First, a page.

open access publication

Article, 2022

Association between metabolic syndrome and 13 types of cancer in Catalonia: A matched case-control study

In: PLOS ONE, ISSN 1932-6203, Volume 17, 3, Page e0264634, 10.1371/journal.pone.0264634

Contributors (6)

López-Jiménez, Tomàs (0000-0001-8255-4936) [1] [2] Duarte-Salles, Talita (0000-0002-8274-0357) [1] Plana-Ripoll, Oleguer (0000-0002-6470-7465) [3] Recalde, Martina (0000-0003-2256-618X) [1] [2] Xavier-Cos, Francesc [1] [4] [5] [6] [7] Puente, Diana (0000-0003-4725-537X) (Corresponding author) [1] [2]


  1. [1] Idiap Research Institute
  2. [NORA names: Switzerland; Europe, Non-EU; OECD]
  3. [2] Autonomous University of Barcelona
  4. [NORA names: Spain; Europe, EU; OECD]
  5. [3] Aarhus University
  6. [NORA names: AU Aarhus University; University; Denmark; Europe, EU; Nordic; OECD]
  7. [4] Chairman Primary Care Diabetes Europe, Ekerem, Belgium
  8. [5] Foundation Network of Study Groups of Diabetes in Primary Care (redGDPS), Sabadell, Spain
  9. [6] Institut Català de la Salut
  10. [NORA names: Spain; Europe, EU; OECD]
  11. [7] Primary Care Centre Sant Martí de Provençals, Primary Care Management, Barcelona, Spain


BACKGROUND: Metabolic syndrome (MS) is the simultaneous occurrence of a cluster of predefined cardiovascular risk factors. Although individual MS components are associated with increased risk of cancer, it is still unclear whether the association between MS and cancer differs from the association between individual MS components and cancer. The aim of this matched case-control study was to estimate the association of 13 types of cancer with (1) MS and (2) the diagnosis of 0, 1 or 2 individual MS components. METHODS: Cases included 183,248 patients ≥40 years from the SIDIAP database with incident cancer diagnosed between January 2008-December 2017. Each case was matched to four controls by inclusion date, sex and age. Adjusted conditional logistic regression models were used to evaluate the association between MS and cancer risk, comparing the effect of global MS versus having one or two individual components of MS. RESULTS: MS was associated with an increased risk of the following cancers: colorectal (OR: 1.28, 95%CI: 1.23-1.32), liver (OR: 1.93, 95%CI: 1.74-2.14), pancreas (OR: 1.79, 95%CI: 1.63-1.98), post-menopausal breast (OR: 1.10, 95%CI: 1.06-1.15), pre-menopausal endometrial (OR: 2.14, 95%CI: 1.74-2.65), post-menopausal endometrial (OR: 2.46, 95%CI: 2.20-2.74), bladder (OR: 1.41, 95%CI: 1.34-1.48), kidney (OR: 1.84, 95%CI: 1.69-2.00), non-Hodgkin lymphoma (OR: 1.23, 95%CI: 1.10-1.38), leukaemia (OR: 1.42, 95%CI: 1.31-1.54), lung (OR: 1.11, 95%CI: 1.05-1.16) and thyroid (OR: 1.71, 95%CI: 1.50-1.95). Except for prostate, pre-menopause breast cancer and Hodgkin and non-Hodgkin lymphoma, MS is associated with a higher risk of cancer than 1 or 2 individual MS components. Estimates were significantly higher in men than in women for colorectal and lung cancer, and in smokers than in non-smokers for lung cancer. CONCLUSION: MS is associated with a higher risk of developing 11 types of common cancer, with a positive correlation between number of MS components and risk of cancer.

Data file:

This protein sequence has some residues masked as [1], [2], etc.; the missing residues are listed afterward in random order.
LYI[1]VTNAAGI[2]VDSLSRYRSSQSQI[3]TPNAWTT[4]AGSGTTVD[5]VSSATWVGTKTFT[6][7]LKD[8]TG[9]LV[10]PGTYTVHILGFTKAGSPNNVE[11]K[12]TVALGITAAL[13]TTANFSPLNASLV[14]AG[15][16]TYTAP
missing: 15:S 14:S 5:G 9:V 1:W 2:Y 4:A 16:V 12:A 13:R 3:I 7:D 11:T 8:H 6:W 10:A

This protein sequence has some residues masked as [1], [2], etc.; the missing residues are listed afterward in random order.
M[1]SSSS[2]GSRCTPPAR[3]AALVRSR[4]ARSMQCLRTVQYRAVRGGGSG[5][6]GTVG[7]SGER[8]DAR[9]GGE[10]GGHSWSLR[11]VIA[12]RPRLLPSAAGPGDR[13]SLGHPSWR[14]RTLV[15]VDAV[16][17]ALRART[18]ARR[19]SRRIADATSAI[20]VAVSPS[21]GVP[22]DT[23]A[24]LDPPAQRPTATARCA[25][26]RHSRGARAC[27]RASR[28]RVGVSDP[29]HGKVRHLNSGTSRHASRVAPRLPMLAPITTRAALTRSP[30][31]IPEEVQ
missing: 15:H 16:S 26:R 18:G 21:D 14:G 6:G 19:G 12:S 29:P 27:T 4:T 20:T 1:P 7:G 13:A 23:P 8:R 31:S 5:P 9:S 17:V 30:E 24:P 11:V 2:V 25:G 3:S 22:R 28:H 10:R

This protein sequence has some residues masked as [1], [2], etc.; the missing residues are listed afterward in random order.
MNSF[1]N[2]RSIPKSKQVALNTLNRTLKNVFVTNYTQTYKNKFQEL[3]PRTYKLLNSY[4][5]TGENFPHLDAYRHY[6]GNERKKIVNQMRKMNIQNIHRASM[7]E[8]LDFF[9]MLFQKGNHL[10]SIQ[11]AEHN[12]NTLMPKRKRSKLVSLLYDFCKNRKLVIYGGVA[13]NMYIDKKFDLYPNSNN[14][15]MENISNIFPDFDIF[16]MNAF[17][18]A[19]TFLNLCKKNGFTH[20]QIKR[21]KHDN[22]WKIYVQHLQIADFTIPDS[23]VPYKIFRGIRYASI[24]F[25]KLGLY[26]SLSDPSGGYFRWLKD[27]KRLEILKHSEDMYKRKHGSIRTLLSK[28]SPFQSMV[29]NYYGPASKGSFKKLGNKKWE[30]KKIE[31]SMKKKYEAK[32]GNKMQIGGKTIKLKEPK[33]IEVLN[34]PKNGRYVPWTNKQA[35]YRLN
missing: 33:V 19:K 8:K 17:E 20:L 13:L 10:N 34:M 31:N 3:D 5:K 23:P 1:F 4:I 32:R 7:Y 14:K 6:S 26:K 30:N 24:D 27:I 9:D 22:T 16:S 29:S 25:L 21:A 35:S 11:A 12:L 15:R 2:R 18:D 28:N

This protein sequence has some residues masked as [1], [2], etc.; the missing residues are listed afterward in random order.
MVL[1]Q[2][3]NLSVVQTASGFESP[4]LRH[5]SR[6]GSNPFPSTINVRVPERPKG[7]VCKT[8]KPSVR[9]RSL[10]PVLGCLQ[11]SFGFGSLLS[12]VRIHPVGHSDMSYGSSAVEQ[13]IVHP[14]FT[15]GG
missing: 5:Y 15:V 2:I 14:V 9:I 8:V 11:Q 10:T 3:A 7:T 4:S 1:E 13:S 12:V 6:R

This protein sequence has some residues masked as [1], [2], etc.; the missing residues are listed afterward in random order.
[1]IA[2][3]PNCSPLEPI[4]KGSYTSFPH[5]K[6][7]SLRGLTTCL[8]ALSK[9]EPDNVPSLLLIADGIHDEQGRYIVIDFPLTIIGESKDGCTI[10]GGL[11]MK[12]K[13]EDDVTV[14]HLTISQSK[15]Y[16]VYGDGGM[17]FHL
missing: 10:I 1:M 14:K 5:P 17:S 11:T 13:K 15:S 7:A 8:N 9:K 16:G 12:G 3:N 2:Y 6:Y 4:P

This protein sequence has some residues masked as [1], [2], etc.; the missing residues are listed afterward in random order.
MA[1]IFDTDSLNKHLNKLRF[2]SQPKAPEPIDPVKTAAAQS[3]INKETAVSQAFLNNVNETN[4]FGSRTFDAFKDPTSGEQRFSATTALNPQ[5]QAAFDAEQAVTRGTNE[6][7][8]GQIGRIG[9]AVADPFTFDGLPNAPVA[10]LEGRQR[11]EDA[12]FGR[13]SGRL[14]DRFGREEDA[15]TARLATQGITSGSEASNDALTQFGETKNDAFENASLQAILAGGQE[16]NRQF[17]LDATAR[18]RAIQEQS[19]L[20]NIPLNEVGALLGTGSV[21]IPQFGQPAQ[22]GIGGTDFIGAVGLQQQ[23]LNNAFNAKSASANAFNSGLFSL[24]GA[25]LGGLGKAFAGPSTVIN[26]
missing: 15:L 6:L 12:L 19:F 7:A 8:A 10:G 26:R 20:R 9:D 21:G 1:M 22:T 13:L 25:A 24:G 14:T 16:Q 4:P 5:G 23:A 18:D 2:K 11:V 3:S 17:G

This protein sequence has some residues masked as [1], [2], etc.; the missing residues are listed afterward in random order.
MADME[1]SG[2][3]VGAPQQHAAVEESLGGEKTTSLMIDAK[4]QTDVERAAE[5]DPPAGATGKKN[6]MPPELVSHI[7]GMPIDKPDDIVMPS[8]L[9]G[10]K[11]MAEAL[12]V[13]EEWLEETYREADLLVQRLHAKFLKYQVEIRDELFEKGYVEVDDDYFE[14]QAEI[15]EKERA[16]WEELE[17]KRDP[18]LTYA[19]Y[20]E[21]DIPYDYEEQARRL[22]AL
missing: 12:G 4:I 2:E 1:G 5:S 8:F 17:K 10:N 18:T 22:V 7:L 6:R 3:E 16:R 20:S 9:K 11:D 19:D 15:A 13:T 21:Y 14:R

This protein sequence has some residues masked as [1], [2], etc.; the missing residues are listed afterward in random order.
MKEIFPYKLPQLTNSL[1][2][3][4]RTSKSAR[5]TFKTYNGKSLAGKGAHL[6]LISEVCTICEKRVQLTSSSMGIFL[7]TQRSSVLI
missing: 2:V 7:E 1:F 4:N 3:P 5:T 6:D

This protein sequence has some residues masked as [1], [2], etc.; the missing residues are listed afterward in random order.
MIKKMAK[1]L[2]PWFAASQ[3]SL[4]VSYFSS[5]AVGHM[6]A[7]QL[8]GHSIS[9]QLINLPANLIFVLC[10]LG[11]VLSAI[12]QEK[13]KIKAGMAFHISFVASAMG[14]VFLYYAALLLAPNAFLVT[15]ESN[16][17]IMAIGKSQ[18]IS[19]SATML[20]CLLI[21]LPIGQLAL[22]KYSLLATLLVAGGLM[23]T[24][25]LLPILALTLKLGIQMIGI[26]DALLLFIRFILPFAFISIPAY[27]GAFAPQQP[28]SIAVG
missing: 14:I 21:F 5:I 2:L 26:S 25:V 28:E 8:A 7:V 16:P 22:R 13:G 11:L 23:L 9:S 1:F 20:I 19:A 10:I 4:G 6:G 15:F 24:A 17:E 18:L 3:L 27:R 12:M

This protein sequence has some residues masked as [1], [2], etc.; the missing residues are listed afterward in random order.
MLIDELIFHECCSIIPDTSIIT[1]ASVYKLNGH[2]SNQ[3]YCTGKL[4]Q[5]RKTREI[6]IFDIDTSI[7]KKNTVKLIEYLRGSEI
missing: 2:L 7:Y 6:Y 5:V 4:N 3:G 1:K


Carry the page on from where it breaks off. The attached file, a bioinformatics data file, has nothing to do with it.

• Government of Catalonia
  • Institute of Health Carlos III


  • Title: Adjusted ORs of metabolic syndrome and lung cancer according to tobacco consumption.

  • Title: Association between selected cancers and number of Metabolic syndrome components.

  • Title: Characteristics of cancer cases and matched controls.